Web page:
Booking Holdings released its Q3 earnings report and held an investor relations conference call on Wednesday, most notably posting a 77% increase in both total revenue and gross travel bookings over Q3 of 2020.
CEO Glenn D Fogel and CFO David I Goulden offered a glance at the performance of the company's vast array of platforms and comprehensive travel booking services as pandemic-related restrictions have eased in some cases, persisted in others and tightened in some areas.
Booking, Priceline, Kayak, OpenTable and the company’s other offerings have tried to keep every aspect of leisure and business travel under one umbrella, even while the pandemic has turned goals into moving targets across the travel industry.
In the third quarter of 2021, net revenue increased more than $2bn (£1.46bn) over the same period in 2020, and room nights, a measure of lodging occupancy, were up 44%.
There was some push-and-pull with Europe rebounding and then facing upticks in Covid-19 cases, and the US seeing some cooling off travel due to the Delta variant, which seemed to create less deterrence as the quarter progressed. Flight offerings, through Priceline and other platforms, including a newer initiative operating in 27 countries, were up 131%, as discussed on the call.
Share prices were down slightly on Wednesday, but hovered healthily, above where they were at the outset of the pandemic.
“We executed well and produced strong results in our peak travel season,” Fogel said on the call. “I’m encouraged by the signs of recovery that we are seeing in many parts of the world and am confident that we are on the path to an eventual strong recovery for travel demand globally.”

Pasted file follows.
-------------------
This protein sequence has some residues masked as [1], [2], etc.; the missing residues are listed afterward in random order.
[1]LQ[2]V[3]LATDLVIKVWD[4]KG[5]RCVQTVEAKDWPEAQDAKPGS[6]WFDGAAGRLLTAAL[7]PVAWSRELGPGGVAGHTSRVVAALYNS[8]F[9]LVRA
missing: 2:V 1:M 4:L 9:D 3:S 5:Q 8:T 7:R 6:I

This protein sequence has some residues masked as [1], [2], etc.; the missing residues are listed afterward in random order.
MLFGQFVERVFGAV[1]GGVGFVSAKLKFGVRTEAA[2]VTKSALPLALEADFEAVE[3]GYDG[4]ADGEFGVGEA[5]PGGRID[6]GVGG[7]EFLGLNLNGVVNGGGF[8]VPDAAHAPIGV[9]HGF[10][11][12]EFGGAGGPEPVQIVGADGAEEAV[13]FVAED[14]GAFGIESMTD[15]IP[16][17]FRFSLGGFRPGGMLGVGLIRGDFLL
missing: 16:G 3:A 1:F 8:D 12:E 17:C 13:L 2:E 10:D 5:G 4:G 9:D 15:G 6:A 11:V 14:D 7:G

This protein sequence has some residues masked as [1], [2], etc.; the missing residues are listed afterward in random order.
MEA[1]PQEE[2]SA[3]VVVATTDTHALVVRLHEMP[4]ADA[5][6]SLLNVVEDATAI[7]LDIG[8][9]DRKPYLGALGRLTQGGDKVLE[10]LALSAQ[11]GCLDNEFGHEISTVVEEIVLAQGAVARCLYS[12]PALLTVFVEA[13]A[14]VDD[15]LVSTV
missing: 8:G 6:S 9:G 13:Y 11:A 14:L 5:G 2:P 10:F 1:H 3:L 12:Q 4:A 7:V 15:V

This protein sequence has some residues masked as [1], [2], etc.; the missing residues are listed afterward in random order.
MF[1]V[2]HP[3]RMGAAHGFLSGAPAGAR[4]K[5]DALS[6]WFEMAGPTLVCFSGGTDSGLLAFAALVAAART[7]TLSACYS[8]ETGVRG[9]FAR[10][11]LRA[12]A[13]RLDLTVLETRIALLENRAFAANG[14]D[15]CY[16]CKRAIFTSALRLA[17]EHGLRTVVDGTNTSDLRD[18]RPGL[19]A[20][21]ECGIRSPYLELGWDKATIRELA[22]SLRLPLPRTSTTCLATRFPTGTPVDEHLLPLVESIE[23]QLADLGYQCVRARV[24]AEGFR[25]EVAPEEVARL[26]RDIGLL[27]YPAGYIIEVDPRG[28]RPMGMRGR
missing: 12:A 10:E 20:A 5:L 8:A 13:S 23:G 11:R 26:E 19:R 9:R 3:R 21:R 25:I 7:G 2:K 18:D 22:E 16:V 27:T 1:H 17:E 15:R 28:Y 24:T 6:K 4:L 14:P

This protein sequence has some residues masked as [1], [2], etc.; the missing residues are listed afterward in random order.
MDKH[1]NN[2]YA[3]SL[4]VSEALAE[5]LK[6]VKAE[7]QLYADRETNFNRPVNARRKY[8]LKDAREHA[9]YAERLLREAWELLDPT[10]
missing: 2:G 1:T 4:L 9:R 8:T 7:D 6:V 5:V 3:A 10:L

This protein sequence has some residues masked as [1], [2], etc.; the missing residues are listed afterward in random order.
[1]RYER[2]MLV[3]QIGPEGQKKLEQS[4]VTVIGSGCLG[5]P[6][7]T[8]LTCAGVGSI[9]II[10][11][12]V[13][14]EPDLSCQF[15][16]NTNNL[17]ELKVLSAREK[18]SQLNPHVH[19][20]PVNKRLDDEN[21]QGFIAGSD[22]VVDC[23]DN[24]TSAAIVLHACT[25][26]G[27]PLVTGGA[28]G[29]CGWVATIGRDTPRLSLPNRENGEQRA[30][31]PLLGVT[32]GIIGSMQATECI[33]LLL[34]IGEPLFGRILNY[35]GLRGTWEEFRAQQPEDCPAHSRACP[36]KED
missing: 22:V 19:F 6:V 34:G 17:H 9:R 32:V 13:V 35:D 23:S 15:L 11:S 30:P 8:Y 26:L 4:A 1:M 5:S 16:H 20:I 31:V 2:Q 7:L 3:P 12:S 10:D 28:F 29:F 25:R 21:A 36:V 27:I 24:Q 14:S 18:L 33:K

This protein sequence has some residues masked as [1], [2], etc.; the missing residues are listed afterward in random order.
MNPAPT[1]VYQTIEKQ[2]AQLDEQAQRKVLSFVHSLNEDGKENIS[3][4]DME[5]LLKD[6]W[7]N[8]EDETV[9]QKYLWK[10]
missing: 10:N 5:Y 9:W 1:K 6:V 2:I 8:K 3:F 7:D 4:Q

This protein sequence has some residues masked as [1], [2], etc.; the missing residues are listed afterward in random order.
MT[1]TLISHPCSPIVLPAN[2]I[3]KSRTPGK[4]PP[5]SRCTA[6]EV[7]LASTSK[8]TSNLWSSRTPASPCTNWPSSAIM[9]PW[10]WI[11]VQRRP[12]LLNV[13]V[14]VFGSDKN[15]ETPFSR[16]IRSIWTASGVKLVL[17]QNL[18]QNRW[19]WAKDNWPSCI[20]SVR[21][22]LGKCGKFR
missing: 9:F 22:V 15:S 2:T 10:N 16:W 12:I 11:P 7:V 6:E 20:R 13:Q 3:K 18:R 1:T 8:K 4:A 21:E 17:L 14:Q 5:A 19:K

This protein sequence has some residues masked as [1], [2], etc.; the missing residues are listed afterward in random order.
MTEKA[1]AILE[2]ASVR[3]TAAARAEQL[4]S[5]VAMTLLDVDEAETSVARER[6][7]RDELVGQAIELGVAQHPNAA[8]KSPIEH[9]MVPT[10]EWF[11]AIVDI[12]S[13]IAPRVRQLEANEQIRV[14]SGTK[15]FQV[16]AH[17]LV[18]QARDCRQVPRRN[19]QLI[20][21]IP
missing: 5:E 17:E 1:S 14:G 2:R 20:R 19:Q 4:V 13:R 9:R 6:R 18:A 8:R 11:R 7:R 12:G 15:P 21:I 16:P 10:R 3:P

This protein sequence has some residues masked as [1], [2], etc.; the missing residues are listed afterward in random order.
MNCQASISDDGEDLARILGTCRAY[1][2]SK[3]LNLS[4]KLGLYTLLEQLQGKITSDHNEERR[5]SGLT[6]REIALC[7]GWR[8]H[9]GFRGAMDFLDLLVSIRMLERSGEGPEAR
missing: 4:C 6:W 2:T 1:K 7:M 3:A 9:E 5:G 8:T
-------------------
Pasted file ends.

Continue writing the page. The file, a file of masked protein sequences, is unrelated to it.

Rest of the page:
For much of the pandemic, travel restrictions were the bane of the travel industry’s existence with hotels, airlines, rental car companies, restaurants and other facets all feeling the effects.
Given that each of those sub-industries have an impact on the bottom line of Booking Holdings, eased restrictions in some areas of the world have been welcome developments. The volatility of the pandemic, a bidding war for tech talent and inflation pressures added caution to optimism, but overall positive indicators appeared now and on the horizon, as well.
Most significantly, with the US opening more fully to vaccinated international travellers, eased restrictions have meant an uptick in travel and associated bookings.
Q3’s short booking window and other factors made it such that few Q1 and Q2 bookings rolled into Q3, and also allowed most Q3 bookings to stay within the quarter. That meant Q3’s figures may have been a bit inflated, and that Q4 would likely see some declining figures for logistical reasons, Goulden said on the call.
Nevertheless, the driving factor toward recovery of the company and the industry as a whole was the expediency of a return to pre-pandemic public health conditions.
“What we need is, obviously, more of a recovery against this pandemic, because that’s what’s crucially driving the problem in many industries, ours particularly,” said Fogel, who took multiple opportunities to urge listeners to get vaccinated to spur recovery in the travel industry and well beyond.
Pent-up demand, pumped-up revenue
The pandemic limited activity, particularly travel, but also precipitated a leap in personal saving rates, particularly in the US.
Fogel and Goulden felt confident that, although difficult to quantify, demand for leisure travel was accumulating and ready to infuse Booking, its subsidiaries and their partners’ ledgers with pent-up desire, the type described routinely in media reports and elsewhere.
“We absolutely know there’s huge pent-up demand because any time any government lets go of a restriction, we see immediate, immediate pumped-up demand,” Fogel said. “For example, the announcement of the 8 November opening for people to come to the US, immediately we saw demand. In the UK, when they changed restrictions? Immediate demand.”
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